In 1964, the US Air Force Command issued requests to manufacturers for a new super-heavy jet aircraft, which could lift a payload of 100 tons. The Lockheed company, which had a vast experience in building large transport planes, was one of the first to respond, offering the concept of an aircraft with a hinged nose, which would greatly facilitate the loading of heavy equipment into the cargo compartment. In the middle of 1965 Lockheed was recognized as the winner and given an order for the manufacture of 58 aircraft with an option for 57 more.
On March 2, 1968 the first aircraft, officially named the C-5A Galaxy, was presented to the public and honored guests, among whom was President Johnson. Testing the giant new machine lasted until the middle of 1969 under an accelerated program, and Lockheed was already fully prepared for series production, but suddenly the justification for the C-5A was questioned in the country's Congress. The cost of one aircraft exceeded 60 million dollars, as against 40 previously announced - and both sums in those days were more than startling. But ultimately a compromise was found - instead of 115 C-5As, which might have been built from the total project funds allocated, the contract was reduced to 81 aircraft. Construction of this series lasted until mid-1973 and the various contractors fully complied with the order. Another factor that weighed the scales in favor of the expediency of the C-5, was the military conflict in Vietnam. The US forwarded an incredible amount of weaponry, and some of the equipment, such as heavy helicopters or heavy howitzers could only be carried by the C-5A at that time.
With the end of the Vietnam War the fate of the C-5 was questioned again - the US press were highly critical of the Pentagon's bloated budget, and the C-5 in particular as an example of "inefficient waste of taxpayers' money". Despite the extreme degree of public criticism and even the consideration of the issue in Congress, the program for the construction of new super-heavy aircraft was not canceled, but the funding levels for the C-5 development plan were significantly reduced by the federal government.
In 1981, the United States was led by Ronald Reagan, a politician who decided to radically change the role of his country in the world order. One of his priorities was to significantly increase defense spending to support the US presence in all parts of the world where the political situation demanded it. Of course, the question of building additional numbers of new cargo aircraft for these requirements was more than relevant. Lockheed had mysteriously managed to keep in being all the construction equipment for the giants, and thus reviving their production did not require significant expenditure of money or time. In the summer of 1985 the first newly-built aircraft, designated the C-5B, solemnly rolled out from the same plant in Marietta, where 17 years earlier its story had begun. It should be mentioned that the change in designation was not the only change in the new production batch. In contrast to its predecessor the C-5B received an upgrade in wing construction, new avionics, and an improved loading system in the fuselage. Although, adjusted for inflation, its unit price was not 60, but a hefty 120 million dollars, questions about the appropriateness of its construction were not even raised in the US Congress. All the 50 Lockheed C-5Bs ordered were completed by spring 1989, but the Pentagon decided an additional batch of C-5Bs would be misplaced. New, more modern types of cargo aircraft appeared, and although they did not have the huge capacity of the C-5, in a changing world geopolitical situation the total number of super heavy machines already built was more than enough.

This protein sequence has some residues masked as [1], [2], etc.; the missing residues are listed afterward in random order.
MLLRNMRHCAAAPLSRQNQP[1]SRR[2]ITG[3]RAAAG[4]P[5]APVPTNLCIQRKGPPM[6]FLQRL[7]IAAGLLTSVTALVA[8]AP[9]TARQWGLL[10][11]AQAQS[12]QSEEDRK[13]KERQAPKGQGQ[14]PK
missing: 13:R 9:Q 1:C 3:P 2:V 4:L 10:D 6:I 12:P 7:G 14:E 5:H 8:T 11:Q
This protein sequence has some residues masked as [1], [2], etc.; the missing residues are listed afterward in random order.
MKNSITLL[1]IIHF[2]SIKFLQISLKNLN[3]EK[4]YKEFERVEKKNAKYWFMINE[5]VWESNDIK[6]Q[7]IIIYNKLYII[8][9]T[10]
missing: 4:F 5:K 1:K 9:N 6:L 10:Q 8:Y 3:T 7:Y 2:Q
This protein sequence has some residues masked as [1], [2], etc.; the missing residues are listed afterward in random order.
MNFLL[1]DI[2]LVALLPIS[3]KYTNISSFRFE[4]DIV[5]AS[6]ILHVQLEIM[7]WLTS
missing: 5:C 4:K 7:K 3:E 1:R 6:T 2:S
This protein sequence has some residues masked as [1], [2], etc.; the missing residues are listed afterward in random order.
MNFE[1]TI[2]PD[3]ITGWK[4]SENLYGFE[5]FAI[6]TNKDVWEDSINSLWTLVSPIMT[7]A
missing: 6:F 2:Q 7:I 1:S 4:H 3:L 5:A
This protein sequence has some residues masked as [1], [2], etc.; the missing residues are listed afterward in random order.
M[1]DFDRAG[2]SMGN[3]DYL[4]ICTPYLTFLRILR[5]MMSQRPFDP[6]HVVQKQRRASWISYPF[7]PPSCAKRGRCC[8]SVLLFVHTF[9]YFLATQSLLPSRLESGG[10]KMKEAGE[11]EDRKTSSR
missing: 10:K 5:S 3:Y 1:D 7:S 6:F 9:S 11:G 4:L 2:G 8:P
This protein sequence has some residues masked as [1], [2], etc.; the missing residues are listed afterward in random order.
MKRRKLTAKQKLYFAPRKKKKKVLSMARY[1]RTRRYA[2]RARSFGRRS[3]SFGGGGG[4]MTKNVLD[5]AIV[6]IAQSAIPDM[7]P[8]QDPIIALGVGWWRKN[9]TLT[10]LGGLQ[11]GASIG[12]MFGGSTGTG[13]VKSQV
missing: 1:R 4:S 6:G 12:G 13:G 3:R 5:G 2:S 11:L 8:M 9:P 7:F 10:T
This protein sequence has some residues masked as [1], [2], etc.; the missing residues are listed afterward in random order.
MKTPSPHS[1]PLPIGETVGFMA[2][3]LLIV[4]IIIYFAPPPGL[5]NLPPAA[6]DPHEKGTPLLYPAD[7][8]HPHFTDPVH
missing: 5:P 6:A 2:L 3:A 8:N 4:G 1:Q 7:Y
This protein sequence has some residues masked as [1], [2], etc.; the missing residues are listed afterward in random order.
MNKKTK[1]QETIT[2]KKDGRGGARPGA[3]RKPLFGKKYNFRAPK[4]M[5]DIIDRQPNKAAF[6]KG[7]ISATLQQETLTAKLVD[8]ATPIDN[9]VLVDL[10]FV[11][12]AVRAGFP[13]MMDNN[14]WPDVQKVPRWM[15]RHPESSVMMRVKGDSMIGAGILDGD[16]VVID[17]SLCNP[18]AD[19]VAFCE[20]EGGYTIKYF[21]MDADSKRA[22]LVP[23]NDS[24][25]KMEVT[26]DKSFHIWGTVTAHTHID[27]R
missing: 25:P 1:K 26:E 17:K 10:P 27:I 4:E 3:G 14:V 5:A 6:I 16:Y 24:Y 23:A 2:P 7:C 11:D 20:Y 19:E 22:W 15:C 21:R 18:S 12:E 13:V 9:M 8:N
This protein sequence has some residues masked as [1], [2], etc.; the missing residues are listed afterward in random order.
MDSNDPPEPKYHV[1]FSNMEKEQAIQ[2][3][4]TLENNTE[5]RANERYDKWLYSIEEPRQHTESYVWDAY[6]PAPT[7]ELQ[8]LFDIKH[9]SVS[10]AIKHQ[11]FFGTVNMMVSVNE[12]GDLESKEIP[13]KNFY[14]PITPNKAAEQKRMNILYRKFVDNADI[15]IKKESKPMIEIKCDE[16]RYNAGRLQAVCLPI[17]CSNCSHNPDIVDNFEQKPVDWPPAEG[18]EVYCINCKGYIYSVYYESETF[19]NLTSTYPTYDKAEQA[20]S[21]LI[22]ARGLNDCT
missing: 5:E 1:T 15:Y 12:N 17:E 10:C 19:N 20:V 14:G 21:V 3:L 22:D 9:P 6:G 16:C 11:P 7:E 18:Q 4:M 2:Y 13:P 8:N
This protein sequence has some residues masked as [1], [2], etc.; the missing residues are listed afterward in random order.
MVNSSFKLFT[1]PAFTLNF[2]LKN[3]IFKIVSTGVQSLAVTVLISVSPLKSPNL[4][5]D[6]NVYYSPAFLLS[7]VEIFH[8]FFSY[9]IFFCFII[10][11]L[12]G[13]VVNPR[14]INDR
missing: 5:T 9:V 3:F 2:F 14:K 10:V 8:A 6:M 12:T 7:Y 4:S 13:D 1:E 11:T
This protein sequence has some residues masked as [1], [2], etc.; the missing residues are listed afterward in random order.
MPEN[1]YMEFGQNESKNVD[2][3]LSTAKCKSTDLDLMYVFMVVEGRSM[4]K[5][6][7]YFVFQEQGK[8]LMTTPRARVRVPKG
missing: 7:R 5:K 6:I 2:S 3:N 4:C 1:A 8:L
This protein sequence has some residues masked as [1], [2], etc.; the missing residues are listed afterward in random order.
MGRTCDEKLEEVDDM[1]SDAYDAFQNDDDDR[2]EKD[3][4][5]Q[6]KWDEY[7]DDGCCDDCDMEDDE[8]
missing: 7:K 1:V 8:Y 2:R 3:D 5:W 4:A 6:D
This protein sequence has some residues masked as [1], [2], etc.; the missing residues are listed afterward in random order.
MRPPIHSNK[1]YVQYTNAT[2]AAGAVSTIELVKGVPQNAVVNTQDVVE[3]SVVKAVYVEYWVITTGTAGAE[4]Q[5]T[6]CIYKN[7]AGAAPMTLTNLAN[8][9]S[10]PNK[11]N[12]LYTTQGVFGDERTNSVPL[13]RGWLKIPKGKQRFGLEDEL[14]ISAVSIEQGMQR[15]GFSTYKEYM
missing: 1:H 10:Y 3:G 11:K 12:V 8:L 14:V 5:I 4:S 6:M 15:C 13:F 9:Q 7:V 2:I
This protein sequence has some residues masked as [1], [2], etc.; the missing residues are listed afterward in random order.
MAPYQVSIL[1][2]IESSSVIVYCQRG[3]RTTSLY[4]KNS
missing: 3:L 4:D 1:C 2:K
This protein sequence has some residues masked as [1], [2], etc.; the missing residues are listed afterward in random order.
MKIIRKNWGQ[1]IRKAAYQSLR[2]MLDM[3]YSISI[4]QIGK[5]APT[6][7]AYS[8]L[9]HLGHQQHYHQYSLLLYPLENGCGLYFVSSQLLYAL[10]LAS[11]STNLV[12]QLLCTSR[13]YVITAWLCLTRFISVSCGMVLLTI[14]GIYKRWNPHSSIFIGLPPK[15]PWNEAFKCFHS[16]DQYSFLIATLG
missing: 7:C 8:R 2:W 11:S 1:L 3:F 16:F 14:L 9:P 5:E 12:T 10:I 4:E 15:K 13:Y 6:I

In the mid-1990s, it became clear that all previously built C-5A and C-5B had a number of problems, the most pressing being the newly discovered fatigue issues associated with the wing construction. In addition, the avionics of the aircraft, as well as its engines, which at the time of construction were almost the pinnacle of technological progress, soon became outdated in the context of the rapid development of new technologies. Almost all of the C-5A and C-5Bs were sent to storage bases, and their future was now an open question. However, at the end of the 1990s, after careful examination of these machines, it became apparent that the airframe had a very high residual life, and a straightforward replacement and modernization of the wing would minimize an otherwise considerable waste. In 1998, all C-5s were modernized within the framework of the Avionics Modernization Program, which resulted in the complete revision of the entire avionics of the airplane. The next step was to undertake the RERP (Reliability Enhancement and Re-Engining Program) program, which completely changed the aircraft's power installation. The new C-5s received more powerful CF6-80C2 engines from General Electric, with a 22% higher thrust. A new auxiliary power installation was also installed, and the engine pylons were changed. Improvements were also made to the fuselage power supply, the undercarriage and pressurization systems.
The first flight of the upgraded C-5, designated the C-5M Super Galaxy, took place in 2006. According to the test data and, it was found that the new engines could reduce the length of the take-off run by a third, and the rate of climb to altitude increased by at least 40%. The aircraft could lift much more cargo than its predecessor, and the improved avionics now permitted operations in conditions where the C-5B had had significant limitations on missions. In total, 52 airplanes were modified to the C-5M standard - one C-5A, 49 C-5B and two C-5C machines. The modernization program was completed in August 2014. Construction resources were extended until 2040 and today the C-5M is one of the most widely used heavy airplanes of the US Air Force Transportation Command.